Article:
ChannelLife Australia - More doors opening for cybercriminals: Is AI the answer?

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More doors opening for cybercriminals: Is AI the answer?

Digitisation has dramatically changed and improved business processes around the world. However, it has also vastly increased the surface area for cybercriminals to attack, and consequently, the area that an organisation needs to protect.

Cylance director of sales engineering, Greg Singh says it’s now, more than ever, imperative for organisations to review and consider the security implications of any new services they implement, as much as they focus on deploying the new service itself.

“Sadly, in my work at Cylance what we see is that security considerations more often than not take a back seat (or don’t get factored in at all) as organisations digitise – which has the flow-on effect of opening up vulnerabilities and the potential for attack,” Singh says.

“With the increasing sophistication of today’s cybercriminals, we know that if there is a vulnerability, it will be found and inevitably exploited – probably faster than many organisations expect.”

The answer, according to Singh, is Artificial Intelligence (AI), a feature that is currently being employed by Cylance where they’re telling the AI what it is they are teaching it, so that it can build an understanding of what it is, and then use that information to solve a problem.

“I often explain the concept to people by stating that if the problem is to identify the animal, and you are shown a cat, but you’ve never seen a cat before and no other information is provided, then you still wouldn’t know what it was,” Singh says.

“Conversely, when shown a cat and told this is a cat, you learn from that input, so that the next time you see one, you think, that’s a cat and can solve the problem of identifying the animal.”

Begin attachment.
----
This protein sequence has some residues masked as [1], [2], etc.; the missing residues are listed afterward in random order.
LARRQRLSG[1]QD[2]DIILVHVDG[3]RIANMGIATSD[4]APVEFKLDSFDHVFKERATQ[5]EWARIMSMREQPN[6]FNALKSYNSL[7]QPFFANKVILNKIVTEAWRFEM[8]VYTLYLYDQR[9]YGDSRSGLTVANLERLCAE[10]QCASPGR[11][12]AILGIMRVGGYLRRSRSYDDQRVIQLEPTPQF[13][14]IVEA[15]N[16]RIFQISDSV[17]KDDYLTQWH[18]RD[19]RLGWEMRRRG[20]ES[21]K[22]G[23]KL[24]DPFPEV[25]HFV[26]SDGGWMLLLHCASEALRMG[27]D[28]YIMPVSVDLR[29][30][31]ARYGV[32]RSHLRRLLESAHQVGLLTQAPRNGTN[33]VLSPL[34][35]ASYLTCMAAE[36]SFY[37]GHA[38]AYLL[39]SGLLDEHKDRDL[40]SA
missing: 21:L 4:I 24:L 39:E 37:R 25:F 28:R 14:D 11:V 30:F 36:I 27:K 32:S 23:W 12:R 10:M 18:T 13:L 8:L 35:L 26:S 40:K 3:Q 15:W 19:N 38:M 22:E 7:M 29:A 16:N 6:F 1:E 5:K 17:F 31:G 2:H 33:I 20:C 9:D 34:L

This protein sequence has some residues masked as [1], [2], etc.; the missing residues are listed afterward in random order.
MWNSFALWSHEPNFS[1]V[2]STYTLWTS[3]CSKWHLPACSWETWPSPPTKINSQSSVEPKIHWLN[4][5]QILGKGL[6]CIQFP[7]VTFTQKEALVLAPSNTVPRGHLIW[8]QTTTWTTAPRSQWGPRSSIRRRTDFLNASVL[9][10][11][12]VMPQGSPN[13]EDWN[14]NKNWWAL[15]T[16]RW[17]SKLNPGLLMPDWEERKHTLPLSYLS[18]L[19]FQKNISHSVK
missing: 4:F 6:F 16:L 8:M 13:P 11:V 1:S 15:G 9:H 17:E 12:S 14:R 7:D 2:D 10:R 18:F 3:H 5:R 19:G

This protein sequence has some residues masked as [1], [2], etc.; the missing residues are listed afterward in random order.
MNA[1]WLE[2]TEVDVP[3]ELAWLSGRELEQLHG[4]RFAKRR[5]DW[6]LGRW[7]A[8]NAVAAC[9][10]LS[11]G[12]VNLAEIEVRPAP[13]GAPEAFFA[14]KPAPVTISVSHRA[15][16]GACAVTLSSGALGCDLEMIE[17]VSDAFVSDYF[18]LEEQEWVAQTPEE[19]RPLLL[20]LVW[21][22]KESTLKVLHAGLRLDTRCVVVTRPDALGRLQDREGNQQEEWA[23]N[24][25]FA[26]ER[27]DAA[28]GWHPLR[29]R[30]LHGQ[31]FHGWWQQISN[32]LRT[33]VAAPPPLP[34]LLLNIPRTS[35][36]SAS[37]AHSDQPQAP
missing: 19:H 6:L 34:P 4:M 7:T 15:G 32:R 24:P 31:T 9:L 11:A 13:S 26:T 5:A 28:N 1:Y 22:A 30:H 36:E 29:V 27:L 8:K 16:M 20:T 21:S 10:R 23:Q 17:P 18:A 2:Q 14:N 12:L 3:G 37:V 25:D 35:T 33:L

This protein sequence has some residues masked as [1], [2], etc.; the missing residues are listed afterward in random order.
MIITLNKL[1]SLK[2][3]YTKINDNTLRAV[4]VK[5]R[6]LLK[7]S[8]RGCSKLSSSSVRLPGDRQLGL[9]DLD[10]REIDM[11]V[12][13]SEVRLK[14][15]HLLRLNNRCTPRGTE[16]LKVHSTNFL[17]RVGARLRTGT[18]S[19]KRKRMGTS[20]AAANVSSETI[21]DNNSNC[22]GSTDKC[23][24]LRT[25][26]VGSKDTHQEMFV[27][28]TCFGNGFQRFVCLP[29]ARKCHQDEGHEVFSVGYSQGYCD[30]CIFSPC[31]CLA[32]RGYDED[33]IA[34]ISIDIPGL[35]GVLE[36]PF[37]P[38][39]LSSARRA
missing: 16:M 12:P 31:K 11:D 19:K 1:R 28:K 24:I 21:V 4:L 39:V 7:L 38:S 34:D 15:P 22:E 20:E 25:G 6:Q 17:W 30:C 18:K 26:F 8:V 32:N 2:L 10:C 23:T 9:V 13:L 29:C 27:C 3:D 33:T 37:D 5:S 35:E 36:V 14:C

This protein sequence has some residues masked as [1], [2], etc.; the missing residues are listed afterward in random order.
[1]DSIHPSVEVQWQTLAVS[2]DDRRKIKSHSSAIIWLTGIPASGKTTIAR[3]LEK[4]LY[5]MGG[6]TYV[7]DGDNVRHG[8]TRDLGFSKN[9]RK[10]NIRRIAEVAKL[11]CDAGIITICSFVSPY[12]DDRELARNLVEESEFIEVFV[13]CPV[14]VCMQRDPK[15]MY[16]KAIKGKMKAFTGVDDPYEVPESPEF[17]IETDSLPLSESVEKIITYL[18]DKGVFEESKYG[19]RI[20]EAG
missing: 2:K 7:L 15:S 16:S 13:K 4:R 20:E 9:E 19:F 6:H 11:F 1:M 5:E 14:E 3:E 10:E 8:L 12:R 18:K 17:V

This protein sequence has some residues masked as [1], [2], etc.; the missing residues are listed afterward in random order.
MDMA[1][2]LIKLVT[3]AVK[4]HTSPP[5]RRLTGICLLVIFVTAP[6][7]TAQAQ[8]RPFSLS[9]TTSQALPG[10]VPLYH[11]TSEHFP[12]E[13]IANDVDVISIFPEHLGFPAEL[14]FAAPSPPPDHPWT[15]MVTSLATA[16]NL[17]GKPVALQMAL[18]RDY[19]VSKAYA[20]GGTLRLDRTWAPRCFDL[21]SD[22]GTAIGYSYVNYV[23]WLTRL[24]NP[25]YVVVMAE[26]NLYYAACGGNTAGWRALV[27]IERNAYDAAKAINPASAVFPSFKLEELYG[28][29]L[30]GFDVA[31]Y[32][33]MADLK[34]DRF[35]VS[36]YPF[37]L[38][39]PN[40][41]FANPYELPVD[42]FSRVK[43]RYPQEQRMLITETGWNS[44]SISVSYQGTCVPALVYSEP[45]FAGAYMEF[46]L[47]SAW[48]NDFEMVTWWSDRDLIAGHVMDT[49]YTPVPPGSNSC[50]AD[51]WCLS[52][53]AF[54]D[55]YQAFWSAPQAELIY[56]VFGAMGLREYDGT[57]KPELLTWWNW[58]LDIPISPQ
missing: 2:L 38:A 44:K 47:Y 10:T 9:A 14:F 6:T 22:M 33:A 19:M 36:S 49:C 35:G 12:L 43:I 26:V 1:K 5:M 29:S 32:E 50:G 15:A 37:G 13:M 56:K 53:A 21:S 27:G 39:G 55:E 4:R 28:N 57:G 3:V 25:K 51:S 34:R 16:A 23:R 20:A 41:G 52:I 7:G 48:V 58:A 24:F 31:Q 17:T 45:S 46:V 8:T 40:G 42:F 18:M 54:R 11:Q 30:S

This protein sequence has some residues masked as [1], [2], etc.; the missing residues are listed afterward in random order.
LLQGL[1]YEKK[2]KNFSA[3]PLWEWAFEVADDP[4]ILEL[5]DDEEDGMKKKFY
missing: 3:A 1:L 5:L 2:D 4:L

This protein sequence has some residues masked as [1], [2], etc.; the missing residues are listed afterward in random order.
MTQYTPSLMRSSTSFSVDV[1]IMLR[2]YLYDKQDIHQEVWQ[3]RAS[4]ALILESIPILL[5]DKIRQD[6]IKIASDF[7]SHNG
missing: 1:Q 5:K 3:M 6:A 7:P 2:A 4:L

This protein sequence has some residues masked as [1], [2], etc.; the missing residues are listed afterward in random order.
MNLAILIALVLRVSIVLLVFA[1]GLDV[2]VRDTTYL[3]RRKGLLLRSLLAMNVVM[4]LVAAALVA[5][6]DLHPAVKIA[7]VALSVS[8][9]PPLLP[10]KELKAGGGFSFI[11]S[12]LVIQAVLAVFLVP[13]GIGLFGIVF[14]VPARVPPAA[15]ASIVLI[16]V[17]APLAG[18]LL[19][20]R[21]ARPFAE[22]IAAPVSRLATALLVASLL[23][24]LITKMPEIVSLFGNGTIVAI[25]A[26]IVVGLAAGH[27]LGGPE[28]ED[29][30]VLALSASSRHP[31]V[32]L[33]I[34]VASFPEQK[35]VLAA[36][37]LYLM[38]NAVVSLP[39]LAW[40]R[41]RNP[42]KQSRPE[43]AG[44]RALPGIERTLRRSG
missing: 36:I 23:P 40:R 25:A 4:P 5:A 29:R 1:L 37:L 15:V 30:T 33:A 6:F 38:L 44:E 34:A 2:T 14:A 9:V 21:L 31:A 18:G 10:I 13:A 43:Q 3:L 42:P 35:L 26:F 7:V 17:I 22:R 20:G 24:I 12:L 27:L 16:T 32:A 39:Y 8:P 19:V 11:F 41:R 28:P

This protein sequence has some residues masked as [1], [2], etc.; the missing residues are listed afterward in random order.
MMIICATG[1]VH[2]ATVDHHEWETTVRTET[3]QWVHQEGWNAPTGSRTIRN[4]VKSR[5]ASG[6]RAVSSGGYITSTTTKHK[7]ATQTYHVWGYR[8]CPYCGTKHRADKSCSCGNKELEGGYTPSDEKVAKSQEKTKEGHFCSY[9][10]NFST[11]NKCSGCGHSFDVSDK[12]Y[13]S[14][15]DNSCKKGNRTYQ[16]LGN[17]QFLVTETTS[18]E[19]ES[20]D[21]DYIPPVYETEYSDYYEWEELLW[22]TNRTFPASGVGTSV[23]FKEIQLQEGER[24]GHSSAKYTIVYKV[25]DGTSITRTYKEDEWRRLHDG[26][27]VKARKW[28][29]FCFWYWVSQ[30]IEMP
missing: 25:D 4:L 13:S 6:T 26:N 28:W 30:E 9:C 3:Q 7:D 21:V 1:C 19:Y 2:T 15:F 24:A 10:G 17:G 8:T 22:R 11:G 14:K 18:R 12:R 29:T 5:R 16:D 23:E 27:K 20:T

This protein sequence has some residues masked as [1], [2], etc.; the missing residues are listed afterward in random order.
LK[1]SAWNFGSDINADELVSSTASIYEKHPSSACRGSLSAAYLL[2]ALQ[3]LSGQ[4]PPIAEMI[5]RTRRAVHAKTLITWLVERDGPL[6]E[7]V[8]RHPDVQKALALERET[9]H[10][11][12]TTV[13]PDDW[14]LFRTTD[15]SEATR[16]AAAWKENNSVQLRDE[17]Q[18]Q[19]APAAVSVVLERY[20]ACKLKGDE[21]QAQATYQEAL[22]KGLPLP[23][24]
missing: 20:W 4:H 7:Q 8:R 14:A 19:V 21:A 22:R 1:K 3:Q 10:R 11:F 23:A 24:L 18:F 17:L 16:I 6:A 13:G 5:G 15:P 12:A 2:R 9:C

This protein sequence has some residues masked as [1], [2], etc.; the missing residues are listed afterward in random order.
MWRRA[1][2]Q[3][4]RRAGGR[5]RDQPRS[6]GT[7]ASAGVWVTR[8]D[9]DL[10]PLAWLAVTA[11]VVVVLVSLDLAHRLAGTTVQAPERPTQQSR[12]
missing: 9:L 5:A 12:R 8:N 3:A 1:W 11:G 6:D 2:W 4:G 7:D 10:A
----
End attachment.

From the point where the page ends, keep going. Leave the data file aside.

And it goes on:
Singh affirms that AI gives Cylance some very important capabilities to combat cyberattacks.

“In a similar way that humans could easily identify a cat they have never seen before based on undeniable attributes of a cat, so too logic derived from AI can identify malicious code based on synonymous undeniable attributes,” Singh says.

“Another often overlooked attribute of AI is the ability to scale to check every Portable Executable (PE) file with the full analysis capabilities of Cylance, we’re talking data from the Web, from email, USB drives and USB sticks and so on, simply every source.”

Singh sees AI as a godsend for all businesses, as it will be an invaluable weapon in the constant battle against cybercrime.

The ability to predict and prevent malicious code before it’s had a chance to execute is changing the security landscape,” Singh says.

“My belief is that old cybersecurity techniques using binary matching signatures and behavioural analytics like sandboxing will go the way of the dinosaur as more and more organisations find that these are simply not effective (enough) against the scale of the modern threat.”

Singh sees a very bright future for AI throughout the cybersecurity industry, as customers increasingly demand the level of security performance that only AI can provide.

Greg Singh is Director of Sales Engineering Asia Pacific at Cylance where he leads the company’s regional team in customer interactions and evangelising Cylance’s revolutionary machine technology.

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